§ 'Qualification of members
§ '3. No more than one in five of the members of the Council at any one time shall have direct or indirect interest in the brewing industry.'.
The First Deputy Chairman (Mr. Bryant Godman Irvine)
With this it will be convenient to take amendment No. 4, in page 10, line 32, at end insert—'3A. The chairman of the Council shall have no direct or indirect interest in the brewing industry.'.
§ Mr. Soley
With the permission of the Committee, Mr. Godman Irvine, I introduce these probing amendments on behalf of the hon. Member for Watford (Mr. Garel-Jones), who apologises, through me, for his inability to be present, owing to a long-standing engagement.
The amendments are designed to establish the attitude of the hon. Member for Harrogate (Mr. Banks) and the Government on the number of representatives from the trade that will sit on the Alcohol and Education Research Council. The aim of the hon. Member for Watford is to 409 limit the involvement of commercial interests, to receive some guidance on that issue, and for some views to be expressed by the Committee. In my opinion the trade should be represented but it should not have a majority. I agree that it should not provide the chairman.
The trade should consider carefully the way in which it responds to groups that are working on alcohol abuse. I make no allegation of insincerity on its part. Its interest and help are appreciated. We all recognise that alcohol abuse is growing and that it is serious. There is bound to be a conflict of interest for any member of the trade who is involved with an organisation such as the council.
It is important to remember that we all suffer from alcohol abuse. Suffering is not confined to the alcoholic or his family. There is the problem of ill-health, and the effect on the National Health Service is enormous. That alone has an effect on the taxpayer. There is the problem of accidents and death on the roads. Again, the consequences are dramatic for many who may never have taken a drink in their lives, or who may be drinking moderately. We know that the link between crime and alcohol is strong, and especially between violence and alcohol. Casual street violence that takes place when the pubs are closing causes immense problems for the police and often results in the police being injured when they try to break up fights.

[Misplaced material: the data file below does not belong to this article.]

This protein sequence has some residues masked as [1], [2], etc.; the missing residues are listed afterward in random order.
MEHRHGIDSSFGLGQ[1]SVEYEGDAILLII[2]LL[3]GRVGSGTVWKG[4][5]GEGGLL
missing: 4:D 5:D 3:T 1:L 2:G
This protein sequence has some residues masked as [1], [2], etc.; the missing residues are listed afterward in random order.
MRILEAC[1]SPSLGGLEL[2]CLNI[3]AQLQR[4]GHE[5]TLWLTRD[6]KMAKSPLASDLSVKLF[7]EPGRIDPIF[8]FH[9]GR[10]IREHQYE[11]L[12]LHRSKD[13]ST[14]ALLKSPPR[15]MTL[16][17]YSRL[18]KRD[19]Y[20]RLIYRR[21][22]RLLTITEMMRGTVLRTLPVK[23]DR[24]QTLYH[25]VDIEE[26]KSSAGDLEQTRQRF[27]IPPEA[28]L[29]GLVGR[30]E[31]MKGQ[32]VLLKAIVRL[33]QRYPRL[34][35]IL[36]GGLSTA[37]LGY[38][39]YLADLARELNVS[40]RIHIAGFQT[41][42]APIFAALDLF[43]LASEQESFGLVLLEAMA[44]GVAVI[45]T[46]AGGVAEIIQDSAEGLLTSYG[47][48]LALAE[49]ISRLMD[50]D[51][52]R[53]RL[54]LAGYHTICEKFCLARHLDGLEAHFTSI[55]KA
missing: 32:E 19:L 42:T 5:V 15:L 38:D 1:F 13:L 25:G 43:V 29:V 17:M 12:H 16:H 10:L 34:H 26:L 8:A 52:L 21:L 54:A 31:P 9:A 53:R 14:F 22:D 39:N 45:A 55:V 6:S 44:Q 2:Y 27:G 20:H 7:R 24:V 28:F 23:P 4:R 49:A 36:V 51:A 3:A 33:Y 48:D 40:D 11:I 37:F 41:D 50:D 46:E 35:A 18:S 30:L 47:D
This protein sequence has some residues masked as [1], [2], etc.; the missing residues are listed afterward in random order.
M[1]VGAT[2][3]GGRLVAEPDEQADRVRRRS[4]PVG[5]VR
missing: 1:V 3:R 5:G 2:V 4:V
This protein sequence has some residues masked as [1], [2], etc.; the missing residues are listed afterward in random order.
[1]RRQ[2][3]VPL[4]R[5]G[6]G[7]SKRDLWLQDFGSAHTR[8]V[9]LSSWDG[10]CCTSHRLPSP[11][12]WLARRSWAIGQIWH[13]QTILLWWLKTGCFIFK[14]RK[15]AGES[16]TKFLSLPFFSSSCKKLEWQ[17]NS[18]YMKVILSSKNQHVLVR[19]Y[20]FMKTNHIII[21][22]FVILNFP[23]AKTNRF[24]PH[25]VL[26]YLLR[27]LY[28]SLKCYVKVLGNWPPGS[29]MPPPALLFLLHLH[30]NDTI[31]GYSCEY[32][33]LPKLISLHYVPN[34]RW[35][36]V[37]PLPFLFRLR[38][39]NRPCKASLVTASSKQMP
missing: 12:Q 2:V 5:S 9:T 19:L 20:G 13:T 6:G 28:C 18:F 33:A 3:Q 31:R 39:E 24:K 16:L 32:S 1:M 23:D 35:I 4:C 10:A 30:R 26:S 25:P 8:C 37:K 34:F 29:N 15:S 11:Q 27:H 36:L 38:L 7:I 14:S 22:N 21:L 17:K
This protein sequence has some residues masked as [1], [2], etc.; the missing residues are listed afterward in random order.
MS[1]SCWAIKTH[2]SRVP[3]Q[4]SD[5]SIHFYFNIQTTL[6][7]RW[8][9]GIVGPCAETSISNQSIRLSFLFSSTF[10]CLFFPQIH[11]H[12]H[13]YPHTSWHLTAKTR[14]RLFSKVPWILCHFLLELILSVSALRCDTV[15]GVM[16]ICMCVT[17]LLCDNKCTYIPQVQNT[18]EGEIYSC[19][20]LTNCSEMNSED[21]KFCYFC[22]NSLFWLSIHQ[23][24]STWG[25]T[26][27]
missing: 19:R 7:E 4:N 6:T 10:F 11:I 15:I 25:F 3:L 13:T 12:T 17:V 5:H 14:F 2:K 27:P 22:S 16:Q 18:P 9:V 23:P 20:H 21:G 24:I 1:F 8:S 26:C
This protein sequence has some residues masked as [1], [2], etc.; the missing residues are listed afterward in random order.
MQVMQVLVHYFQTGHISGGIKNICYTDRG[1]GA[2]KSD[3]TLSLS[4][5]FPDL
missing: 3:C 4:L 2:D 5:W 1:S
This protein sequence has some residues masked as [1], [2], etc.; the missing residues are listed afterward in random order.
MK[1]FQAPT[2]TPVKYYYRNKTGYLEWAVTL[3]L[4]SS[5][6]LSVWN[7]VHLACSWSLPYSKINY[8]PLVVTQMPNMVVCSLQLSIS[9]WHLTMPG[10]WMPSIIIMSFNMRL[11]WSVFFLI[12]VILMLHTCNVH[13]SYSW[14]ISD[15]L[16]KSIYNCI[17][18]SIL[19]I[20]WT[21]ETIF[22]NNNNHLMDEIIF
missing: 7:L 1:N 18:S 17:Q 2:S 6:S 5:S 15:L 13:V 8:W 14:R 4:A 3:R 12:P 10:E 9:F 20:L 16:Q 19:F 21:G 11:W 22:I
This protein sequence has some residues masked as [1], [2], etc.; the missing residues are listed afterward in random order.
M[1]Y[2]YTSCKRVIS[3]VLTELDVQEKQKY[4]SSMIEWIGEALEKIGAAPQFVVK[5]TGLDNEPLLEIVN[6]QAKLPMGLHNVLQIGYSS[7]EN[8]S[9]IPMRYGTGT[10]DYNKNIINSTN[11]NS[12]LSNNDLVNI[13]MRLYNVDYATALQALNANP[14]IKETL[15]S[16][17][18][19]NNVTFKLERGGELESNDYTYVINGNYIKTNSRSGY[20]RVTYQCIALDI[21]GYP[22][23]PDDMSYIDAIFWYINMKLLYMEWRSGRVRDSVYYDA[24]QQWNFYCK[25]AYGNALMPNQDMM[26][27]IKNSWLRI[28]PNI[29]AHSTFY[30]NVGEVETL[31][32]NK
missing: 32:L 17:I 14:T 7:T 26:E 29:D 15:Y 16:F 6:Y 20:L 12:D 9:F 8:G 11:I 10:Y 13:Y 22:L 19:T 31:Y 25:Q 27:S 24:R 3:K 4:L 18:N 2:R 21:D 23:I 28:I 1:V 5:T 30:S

We know that alcohol abuse is strongly linked with battered babies, with murder and, in a general sense, with lost time at work and poor decision-making. These problems are not confined to the so-called "hard" alcoholics. Vagrant alcoholics, or those on methylated spirits, represent at the most about 5 per cent. of those who are suffering from alcohol abuse. We are worried about a much greater percentage, who,are having an effect on the quality of life in our society and on the nation's social fabric.
No one in the trade can be unaware that this is an important issue. I know that the trade is aware of it and is concerned. The problem for the trade is to define the limit for itself and to decide how best it can help without hindering its own interests as a trade organisation. I am sure that it understands that unlike the case of tobacco, the majority of those campaigning in this area are not asking for total prohibition. Indeed, it would be nonsense to do so. However, we are asking for limitation.
It will be difficult for the trade to reconcile conflicting interests. For example, there is the problem of advertising. If we are to take a fairly strong line on advertising and we propagate the view that alcohol abuse constitutes a serious threat to the welfare of society, and if we say that children at school should be educated against the dangers of abuse, it is difficult to justify advertising that can often counteract that procedure. Teachers will say "We have one or two classes a year, at the most, on alcohol abuse, and yet daily a child or adult is confronted by a massive advertising campaign in favour of alcohol abuse."